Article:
Another veterinary school program, the program in Aquatic Animal Health, is one of the most comprehensive in the country, working in partnership with other UF programs as well as local, state, federal, and private organizations and groups.

Whatever the desired career path, UFCVM’s experience-centered approach more than adequately prepares students to fruitfully pursue their dreams. While numbers and stats do not fully capture a school’s profile, they do sometimes convey measurable success. For almost ten years, UFCVM students have passed the North American Veterinary Licensing Examination (NAVLE) in flying colors, scoring well above 90%!

The college does not earn such prestige and success with bright students and world-renowned faculty alone. An excellent curriculum seldom stands on its own without technology, tools, and resources. The Clinical Skills and Techniques Lab is outfitted with the most up-to-date and state-of-the-art technology, enhancing veterinary students’ training and education, and classrooms are equipped with the latest multimedia and computing technology. UF’s Small and Large Animal hospitals, also equipped with the best facilities and diagnostic laboratories, treat thousands of animals. The hospitals are managed by board-certified specialists and serve as training grounds for vet med residents and interns completing their education and training.

How to Get Accepted

In Fall 2020, the college received 1,372 applications, and out of those applicants, only 8% were admitted. What does it take to get into the College of Veterinary Medicine?

A snapshot of the class of 2024 can give prospective students a pretty good idea of the admissions process, specifically, what the admissions committee is looking for. 

The average overall GPA for the entering class was 3.56, and the science GPA was 3.47. A majority of applicants majored in biology or animal science, and most hail from the Northeast. However, there is no preference given to candidates with an undergraduate background in STEM. 

Many matriculated students majored in the social sciences or the humanities, such as public relations, music, or psychology. We want to underscore the point that although an undergraduate major in the biological sciences is not required, UFCVM, like most veterinary medical schools and colleges, requires applicants to complete a series of science and math courses with a letter grade of “C” or better. Applicants are required to take biology (with lab), microbiology, statistics, genetics, organic chemistry, and a handful of other courses. Biochemistry, genetics, and microbiology with lab must be taken at a four-year institution, while the other courses can be taken at either a two or four-year institution.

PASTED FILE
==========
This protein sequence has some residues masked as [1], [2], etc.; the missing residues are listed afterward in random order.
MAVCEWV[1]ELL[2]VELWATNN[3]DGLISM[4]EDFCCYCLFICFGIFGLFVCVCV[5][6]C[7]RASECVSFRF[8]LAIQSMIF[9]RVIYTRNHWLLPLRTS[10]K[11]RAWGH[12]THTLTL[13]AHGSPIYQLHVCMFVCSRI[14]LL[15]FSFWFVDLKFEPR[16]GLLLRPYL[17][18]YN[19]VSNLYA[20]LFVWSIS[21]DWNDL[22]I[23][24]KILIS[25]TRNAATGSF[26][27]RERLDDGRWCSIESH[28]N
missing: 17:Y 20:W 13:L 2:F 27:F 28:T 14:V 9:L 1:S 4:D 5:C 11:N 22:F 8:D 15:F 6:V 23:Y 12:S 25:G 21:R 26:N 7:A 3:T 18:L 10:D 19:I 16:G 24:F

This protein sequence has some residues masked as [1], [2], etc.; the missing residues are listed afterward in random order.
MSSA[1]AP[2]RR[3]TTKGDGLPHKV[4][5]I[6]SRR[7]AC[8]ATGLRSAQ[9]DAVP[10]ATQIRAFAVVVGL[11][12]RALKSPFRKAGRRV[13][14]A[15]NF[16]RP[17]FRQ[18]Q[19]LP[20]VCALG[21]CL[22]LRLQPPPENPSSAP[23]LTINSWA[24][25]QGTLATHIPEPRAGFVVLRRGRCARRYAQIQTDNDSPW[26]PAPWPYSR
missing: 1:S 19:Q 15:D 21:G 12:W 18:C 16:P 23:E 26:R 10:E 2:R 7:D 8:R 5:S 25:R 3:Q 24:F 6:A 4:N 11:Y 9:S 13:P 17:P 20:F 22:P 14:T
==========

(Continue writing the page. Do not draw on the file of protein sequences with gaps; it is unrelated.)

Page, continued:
According to the Admissions Committee, the top candidates not only demonstrated high academic achievement, but also exhibited an eagerness to learn. They additionally have collaborative attitudes, a strong interest in personal and social responsibility, and a keen passion for the well-being of animals, humans, and the environment. How can the admissions committee glean all of this from an application?

Beyond the technical requirements, such as an application submitted through the centralized application service, the Veterinary Medical College Application Service (VMCAS), prospective students are required to submit three letters of recommendation, essay questions, and a resume detailing academic and relevant, veterinary experiences. These are the open-ended components of an application that allows individual candidates to stand out from the applicant pool and showcase their strengths and unique characteristics.

The Admissions Committee recommends that prospective students integrate at least ten months of continuous work in a veterinary or clinical setting into their undergraduate preparation. This is especially useful since undergraduate pre-vet and animal science are uncommon. The earlier the exposure to veterinary work and research, the better. This is doubly advantageous for candidates who are coming from a non-STEM background. In fact, one of the letters of recommendation must come from a veterinarian.

The prospect of getting admitted to this program may seem quite slim, but not impossible.